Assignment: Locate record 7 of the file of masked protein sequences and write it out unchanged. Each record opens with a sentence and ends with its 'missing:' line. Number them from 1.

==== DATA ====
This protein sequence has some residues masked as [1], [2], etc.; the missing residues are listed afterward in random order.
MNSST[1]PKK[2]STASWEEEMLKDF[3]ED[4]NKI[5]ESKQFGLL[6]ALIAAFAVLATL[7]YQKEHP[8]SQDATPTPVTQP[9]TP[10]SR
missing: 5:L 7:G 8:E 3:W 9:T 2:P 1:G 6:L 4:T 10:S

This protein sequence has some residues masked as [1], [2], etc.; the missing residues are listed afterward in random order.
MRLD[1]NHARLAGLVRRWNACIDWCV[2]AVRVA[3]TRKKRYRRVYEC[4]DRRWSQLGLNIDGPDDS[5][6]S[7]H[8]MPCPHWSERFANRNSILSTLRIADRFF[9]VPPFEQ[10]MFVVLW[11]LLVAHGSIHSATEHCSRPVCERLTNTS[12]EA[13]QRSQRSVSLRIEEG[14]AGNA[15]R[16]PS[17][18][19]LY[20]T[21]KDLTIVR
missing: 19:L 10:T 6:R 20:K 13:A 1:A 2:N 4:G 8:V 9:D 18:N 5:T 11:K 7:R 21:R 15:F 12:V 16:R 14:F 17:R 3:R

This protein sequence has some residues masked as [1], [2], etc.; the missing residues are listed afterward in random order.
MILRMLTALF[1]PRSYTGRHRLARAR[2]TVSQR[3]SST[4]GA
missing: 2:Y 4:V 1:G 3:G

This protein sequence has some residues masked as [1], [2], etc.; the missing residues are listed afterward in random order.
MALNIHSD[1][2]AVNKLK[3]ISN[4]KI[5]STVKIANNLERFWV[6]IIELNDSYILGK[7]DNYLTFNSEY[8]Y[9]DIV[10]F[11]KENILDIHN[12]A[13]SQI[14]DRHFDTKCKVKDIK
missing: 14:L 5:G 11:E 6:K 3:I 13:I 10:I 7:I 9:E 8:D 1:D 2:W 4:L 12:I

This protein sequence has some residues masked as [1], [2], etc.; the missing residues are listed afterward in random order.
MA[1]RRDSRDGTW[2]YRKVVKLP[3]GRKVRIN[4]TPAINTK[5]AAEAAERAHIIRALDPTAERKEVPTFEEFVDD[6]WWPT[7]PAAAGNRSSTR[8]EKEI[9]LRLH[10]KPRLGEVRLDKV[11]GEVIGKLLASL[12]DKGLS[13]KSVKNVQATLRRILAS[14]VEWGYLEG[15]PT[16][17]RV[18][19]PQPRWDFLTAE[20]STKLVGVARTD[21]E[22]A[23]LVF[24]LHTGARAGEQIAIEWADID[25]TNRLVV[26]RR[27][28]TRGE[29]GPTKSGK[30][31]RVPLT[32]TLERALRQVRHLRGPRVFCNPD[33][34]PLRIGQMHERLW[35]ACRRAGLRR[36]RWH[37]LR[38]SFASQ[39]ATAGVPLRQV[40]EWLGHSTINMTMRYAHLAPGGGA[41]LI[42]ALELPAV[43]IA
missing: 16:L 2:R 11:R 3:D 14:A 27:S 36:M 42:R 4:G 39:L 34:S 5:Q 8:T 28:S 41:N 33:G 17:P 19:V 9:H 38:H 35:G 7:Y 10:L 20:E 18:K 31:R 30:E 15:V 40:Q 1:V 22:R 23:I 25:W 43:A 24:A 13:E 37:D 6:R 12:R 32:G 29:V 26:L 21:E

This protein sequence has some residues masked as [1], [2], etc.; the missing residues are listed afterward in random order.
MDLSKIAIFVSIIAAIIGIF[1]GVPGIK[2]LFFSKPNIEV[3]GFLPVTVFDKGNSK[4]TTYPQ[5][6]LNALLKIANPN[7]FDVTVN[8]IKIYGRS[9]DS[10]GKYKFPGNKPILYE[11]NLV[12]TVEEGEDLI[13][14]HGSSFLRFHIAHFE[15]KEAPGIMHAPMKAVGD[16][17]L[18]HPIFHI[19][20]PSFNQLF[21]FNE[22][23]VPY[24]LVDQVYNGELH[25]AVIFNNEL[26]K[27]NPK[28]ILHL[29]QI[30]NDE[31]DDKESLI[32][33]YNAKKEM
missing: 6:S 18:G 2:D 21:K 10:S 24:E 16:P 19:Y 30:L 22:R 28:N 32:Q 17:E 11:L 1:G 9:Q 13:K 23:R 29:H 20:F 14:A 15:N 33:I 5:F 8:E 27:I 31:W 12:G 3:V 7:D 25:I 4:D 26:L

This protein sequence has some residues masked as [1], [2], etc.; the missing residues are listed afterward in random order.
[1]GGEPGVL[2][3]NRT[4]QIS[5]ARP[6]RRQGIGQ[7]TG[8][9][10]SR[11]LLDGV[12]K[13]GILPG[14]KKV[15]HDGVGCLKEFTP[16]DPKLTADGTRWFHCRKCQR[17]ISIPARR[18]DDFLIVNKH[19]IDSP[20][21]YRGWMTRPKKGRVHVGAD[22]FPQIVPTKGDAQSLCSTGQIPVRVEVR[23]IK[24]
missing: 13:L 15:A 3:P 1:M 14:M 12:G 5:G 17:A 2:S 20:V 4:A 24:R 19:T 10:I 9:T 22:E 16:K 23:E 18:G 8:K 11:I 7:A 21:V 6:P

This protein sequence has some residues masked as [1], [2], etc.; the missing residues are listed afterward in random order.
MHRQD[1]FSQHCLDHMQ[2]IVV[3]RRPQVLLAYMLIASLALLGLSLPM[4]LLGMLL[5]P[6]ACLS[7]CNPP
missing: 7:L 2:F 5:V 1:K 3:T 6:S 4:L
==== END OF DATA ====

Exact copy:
This protein sequence has some residues masked as [1], [2], etc.; the missing residues are listed afterward in random order.
[1]GGEPGVL[2][3]NRT[4]QIS[5]ARP[6]RRQGIGQ[7]TG[8][9][10]SR[11]LLDGV[12]K[13]GILPG[14]KKV[15]HDGVGCLKEFTP[16]DPKLTADGTRWFHCRKCQR[17]ISIPARR[18]DDFLIVNKH[19]IDSP[20][21]YRGWMTRPKKGRVHVGAD[22]FPQIVPTKGDAQSLCSTGQIPVRVEVR[23]IK[24]
missing: 13:L 15:A 3:P 1:M 14:M 12:G 5:G 17:A 2:S 20:V 4:A 24:R 19:T 10:I 9:T 22:E 16:K 23:E 18:G 8:K 11:I 7:A 21:V 6:P